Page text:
All the talk of change in the market is therefore mostly just talk. Until the dependency is broken, until the power balance is shifted, change will be slower than seems should be the case.

As an aside it is in fact the great missed opportunity of the panel process “industry”. Although it seems General Counsel have more power as they wield the axe to drop firms from their panel, all that has really happened is that GC’s now are abused by fewer law firms. They have not addressed the context that would stop the abuse!

The energy that is needed therefore is to fundamentality shift the balance of power. My view is that this will happen more quickly when a new type of panel created. A panel that encompasses the wider support those in-house teams require and on terms that reduces the power of traditional law firms.

Instead of selecting a group of law firms with similar experience and expertise to simple fight over the amount of work they get, the ambition should be far more sophisticated and robust. Consider therefore a panel that was developed with the following elements:

  1.  A small number of key law firms for litigation and corporate work. Set up a detailed relationship agreement and devote senior resource to be relationship managers, separate the role of who is managing the relationship and who is using the service.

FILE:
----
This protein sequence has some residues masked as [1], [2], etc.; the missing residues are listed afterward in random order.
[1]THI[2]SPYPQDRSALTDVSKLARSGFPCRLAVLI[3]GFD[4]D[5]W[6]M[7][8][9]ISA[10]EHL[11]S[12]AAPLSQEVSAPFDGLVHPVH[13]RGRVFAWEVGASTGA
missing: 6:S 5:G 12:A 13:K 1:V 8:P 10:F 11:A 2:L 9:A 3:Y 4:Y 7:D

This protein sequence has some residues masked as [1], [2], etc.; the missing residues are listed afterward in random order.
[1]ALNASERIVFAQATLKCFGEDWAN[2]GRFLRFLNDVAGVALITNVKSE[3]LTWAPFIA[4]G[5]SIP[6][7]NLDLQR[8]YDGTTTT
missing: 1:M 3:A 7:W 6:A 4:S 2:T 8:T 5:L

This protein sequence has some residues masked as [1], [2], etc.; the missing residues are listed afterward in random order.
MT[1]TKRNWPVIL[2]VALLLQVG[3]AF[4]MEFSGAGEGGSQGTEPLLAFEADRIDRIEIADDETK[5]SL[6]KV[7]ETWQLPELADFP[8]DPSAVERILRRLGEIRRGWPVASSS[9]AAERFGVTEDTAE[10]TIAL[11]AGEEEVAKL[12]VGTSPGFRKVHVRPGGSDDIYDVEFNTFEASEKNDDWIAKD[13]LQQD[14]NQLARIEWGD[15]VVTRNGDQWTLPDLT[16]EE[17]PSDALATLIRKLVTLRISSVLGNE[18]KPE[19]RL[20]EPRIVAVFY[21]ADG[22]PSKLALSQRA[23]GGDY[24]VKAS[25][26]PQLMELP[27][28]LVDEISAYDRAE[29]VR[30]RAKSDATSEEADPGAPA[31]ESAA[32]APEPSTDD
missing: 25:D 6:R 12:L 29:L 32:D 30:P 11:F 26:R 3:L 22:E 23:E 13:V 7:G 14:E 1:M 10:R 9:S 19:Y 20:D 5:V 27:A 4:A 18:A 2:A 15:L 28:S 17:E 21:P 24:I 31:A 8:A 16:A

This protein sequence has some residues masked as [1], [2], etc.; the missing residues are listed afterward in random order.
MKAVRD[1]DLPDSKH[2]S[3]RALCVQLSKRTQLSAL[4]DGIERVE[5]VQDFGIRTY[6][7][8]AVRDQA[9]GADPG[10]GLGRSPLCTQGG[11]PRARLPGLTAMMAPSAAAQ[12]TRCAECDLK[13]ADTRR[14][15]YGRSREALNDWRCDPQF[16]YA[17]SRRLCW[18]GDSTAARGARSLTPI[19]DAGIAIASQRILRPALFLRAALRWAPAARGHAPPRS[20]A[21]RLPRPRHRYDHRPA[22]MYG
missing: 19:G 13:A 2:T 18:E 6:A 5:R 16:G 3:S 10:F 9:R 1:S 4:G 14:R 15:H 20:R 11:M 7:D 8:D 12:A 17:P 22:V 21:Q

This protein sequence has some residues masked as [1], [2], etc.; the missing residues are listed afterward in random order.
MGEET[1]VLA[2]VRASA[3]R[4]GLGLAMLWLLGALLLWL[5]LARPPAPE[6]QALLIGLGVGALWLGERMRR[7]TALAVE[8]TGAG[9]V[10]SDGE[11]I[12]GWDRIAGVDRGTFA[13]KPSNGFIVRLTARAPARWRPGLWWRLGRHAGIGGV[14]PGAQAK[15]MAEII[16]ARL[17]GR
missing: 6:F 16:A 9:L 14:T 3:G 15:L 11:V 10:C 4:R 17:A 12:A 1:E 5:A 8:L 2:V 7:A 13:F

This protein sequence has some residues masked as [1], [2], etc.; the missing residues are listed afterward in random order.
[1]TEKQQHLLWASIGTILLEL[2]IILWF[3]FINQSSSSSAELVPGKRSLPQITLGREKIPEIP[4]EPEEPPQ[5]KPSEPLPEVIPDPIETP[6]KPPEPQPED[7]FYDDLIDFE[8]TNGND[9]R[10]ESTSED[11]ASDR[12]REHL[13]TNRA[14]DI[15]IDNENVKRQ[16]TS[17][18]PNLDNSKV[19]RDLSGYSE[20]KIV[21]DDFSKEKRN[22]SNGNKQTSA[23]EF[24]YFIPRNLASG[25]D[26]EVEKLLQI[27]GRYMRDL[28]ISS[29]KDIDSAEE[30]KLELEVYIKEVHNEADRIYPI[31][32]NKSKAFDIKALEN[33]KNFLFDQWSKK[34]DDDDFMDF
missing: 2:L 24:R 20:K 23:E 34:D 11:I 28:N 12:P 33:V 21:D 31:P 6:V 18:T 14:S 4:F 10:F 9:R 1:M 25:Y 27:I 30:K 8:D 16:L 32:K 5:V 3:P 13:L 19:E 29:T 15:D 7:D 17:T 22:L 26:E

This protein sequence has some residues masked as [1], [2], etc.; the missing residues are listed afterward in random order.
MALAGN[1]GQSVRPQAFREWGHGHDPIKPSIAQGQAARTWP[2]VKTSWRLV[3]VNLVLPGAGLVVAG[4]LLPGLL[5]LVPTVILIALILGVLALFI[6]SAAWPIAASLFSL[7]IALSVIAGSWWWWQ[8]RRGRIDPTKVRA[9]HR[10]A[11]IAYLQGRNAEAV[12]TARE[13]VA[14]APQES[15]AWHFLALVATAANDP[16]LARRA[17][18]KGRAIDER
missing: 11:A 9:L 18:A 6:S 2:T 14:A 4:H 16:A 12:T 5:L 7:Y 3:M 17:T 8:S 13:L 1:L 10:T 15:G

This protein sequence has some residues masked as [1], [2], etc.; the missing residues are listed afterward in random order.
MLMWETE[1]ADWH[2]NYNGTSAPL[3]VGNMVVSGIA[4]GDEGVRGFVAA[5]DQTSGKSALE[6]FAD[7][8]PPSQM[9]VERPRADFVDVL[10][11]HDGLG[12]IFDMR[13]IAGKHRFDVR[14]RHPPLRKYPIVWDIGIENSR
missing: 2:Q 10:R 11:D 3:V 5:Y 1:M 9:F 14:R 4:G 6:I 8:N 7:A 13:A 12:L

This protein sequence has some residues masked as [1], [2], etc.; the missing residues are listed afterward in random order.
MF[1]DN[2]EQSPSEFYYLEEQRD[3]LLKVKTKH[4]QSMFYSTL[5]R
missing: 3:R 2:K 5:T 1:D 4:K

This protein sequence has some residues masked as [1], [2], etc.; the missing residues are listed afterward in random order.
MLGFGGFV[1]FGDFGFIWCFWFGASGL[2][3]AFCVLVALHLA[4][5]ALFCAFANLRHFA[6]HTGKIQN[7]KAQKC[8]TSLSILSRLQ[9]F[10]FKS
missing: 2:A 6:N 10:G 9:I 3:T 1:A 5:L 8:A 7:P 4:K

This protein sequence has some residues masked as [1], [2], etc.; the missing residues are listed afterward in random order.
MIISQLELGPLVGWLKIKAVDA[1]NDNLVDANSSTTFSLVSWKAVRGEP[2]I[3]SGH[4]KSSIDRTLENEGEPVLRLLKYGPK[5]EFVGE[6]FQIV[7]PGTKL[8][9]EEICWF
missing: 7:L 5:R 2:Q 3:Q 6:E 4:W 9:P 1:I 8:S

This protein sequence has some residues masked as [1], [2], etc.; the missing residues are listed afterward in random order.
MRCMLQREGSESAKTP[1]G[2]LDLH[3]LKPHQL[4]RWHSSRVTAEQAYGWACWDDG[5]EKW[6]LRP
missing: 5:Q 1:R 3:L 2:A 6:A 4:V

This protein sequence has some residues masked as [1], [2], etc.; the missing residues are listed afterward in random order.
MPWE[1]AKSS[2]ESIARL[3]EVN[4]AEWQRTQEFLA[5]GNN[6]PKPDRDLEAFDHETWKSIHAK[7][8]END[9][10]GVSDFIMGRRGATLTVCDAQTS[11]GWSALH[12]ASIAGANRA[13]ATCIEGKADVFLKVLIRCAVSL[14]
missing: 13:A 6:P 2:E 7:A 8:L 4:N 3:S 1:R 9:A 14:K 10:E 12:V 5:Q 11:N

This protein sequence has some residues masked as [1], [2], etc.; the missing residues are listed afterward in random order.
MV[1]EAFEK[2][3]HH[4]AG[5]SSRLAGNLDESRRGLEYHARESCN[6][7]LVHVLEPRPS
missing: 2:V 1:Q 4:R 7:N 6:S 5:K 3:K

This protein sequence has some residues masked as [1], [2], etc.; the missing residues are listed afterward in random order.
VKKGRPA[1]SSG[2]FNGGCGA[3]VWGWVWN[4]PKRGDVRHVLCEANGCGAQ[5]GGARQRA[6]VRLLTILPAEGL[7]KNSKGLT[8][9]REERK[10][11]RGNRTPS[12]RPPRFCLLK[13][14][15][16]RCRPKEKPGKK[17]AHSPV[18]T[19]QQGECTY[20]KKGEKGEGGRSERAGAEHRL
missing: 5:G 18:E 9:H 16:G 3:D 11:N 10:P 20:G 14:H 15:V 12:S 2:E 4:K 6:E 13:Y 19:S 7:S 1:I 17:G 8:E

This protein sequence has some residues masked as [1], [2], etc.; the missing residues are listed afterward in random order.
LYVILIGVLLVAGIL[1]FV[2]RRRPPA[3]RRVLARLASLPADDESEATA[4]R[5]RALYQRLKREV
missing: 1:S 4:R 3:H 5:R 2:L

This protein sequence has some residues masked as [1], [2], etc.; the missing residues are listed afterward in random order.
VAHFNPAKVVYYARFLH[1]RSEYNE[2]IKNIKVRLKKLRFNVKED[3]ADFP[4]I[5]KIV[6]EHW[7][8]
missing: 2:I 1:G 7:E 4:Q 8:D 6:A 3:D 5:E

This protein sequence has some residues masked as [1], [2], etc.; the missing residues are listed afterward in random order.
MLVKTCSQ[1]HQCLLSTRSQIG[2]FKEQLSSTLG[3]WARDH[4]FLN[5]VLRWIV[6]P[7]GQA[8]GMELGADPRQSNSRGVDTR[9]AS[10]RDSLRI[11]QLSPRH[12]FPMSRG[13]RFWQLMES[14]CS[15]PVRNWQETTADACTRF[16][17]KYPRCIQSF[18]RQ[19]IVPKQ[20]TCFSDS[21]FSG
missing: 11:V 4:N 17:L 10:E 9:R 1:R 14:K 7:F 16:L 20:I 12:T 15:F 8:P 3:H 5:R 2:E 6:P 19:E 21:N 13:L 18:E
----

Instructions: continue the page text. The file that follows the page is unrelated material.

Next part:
2.  Appoint a publisher/infrastructure consultant to ensure access to affordable know-how and to broker/supply other tech solutions. Publishers such as Lexis Nexis have a view across the market and so will know how to help create the technical and know-house infrastructures that suit each team best. The shift here for in-house teams is to engage in this conversation not as if they are buying a book to read and a bookshelf to put it on in one small room of the house. What is in fact happening is that teams are buying the plumbing, the wiring and the connections to services for the whole house.
  3. The specialist bar for deep insight on core regulatory and specialist issues. Cheaper than law firms, now also very accessible and for specific and targeted services a significant quality assurance guarantee as well.
  4. An interim resource provider to meet unpredicted peaks and to work with the in-house team to take demand out of the system. The interim providers in the market are establishing their credentials and doing well. In the near future they will also develop their consulting services to add process improvement and efficiency saving advice. This will accelerate the virtuous circle of lowering cost and reducing risk, while also improving quality.

Imagine therefore a panel that had these constituent parts and which was working with the in-house team to provide a genuinely rebalanced, planned and strategic resource. Then compare it to what we seem content to accept now as a traditional panel of similar law firms.

Filed Under: Analysis